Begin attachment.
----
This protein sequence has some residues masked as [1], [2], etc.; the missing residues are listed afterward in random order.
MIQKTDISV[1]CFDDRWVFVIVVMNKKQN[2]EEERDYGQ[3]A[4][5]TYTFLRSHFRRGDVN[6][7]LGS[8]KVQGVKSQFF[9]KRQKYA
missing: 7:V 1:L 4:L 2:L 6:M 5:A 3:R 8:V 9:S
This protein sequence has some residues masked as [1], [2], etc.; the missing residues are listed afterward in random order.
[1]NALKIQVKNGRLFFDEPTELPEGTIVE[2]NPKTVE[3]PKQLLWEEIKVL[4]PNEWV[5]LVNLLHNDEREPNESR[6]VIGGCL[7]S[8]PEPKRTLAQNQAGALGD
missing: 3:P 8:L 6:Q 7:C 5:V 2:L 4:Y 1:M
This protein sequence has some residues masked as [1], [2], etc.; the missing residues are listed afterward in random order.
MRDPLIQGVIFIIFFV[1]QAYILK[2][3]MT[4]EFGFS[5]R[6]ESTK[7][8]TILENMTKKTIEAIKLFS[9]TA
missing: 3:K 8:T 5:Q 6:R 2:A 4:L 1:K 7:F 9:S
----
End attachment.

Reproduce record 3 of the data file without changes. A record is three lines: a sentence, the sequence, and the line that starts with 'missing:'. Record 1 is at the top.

This protein sequence has some residues masked as [1], [2], etc.; the missing residues are listed afterward in random order.
MRDPLIQGVIFIIFFV[1]QAYILK[2][3]MT[4]EFGFS[5]R[6]ESTK[7][8]TILENMTKKTIEAIKLFS[9]TA
missing: 3:K 8:T 5:Q 6:R 2:A 4:L 1:K 7:F 9:S